As Pleasanton Unified School District classes resumed from winter break this week, some Foothill High School parents were notified of a new reported case of pertussis, or whooping cough.
Foothill parents whose children were potentially exposed received an email notice from the school Monday, according to PUSD spokesman Patrick Gannon.
Foothill High School logo.
Whooping cough typically starts like a cold, with symptoms including a stuffy or runny nose, a mild cough and a low fever or no fever at all, according to the county health department.
The cough steadily worsens to where coughing fits or spasms occur, causing one to have problems catching their breath or to gag or vomit after coughing. Occasionally when someone with pertussis inhales after a coughing fit, they make a high-pitched "whooping" sound.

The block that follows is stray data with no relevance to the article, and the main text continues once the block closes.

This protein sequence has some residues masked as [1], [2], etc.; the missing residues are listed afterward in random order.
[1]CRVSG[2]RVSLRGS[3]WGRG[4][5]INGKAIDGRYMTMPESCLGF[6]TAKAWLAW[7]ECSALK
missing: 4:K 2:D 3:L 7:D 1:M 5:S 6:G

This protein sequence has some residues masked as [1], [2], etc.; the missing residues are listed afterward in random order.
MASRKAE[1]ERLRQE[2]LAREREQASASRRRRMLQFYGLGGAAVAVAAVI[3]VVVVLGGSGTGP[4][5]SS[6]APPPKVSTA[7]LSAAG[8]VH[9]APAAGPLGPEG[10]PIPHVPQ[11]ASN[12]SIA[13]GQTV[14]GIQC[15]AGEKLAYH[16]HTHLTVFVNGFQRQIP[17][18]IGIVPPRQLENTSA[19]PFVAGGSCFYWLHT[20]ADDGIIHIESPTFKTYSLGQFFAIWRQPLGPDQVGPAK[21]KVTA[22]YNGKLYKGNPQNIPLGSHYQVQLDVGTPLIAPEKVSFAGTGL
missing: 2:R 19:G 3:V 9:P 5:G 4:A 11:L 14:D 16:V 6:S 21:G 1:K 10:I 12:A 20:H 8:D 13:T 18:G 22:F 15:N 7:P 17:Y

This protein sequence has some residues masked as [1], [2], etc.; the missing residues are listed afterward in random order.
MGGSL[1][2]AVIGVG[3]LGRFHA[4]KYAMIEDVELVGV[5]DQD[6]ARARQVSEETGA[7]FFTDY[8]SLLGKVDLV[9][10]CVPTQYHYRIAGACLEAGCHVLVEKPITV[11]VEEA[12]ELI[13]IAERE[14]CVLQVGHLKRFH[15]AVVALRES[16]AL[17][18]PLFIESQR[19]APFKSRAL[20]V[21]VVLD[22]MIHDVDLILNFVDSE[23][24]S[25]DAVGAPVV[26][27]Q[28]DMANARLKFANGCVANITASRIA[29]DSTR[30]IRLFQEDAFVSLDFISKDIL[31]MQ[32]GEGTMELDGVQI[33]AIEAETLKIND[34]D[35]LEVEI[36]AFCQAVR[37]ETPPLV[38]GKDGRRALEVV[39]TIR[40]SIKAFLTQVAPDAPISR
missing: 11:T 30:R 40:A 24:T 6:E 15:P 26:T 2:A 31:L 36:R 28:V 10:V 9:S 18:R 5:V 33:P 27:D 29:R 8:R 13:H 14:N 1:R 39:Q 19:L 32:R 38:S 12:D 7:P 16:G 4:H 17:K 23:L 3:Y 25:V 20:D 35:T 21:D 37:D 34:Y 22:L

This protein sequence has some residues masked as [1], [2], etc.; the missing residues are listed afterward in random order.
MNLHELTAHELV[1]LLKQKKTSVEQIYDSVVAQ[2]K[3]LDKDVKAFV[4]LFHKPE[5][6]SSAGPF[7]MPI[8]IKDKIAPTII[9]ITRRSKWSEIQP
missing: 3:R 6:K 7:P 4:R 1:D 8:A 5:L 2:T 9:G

Whooping cough is spread when a sick person coughs or sneezes in another person's face; shares a confined space for more than one hour; and by kissing, health officials said. Symptoms usually start within a week to 10 days after contact with the ill person but can take up to three weeks to develop.
"This is one of the childhood immunizations, so kids are protected if they're properly immunized and people around them are as well," public health spokeswoman Sherri Willis said last month.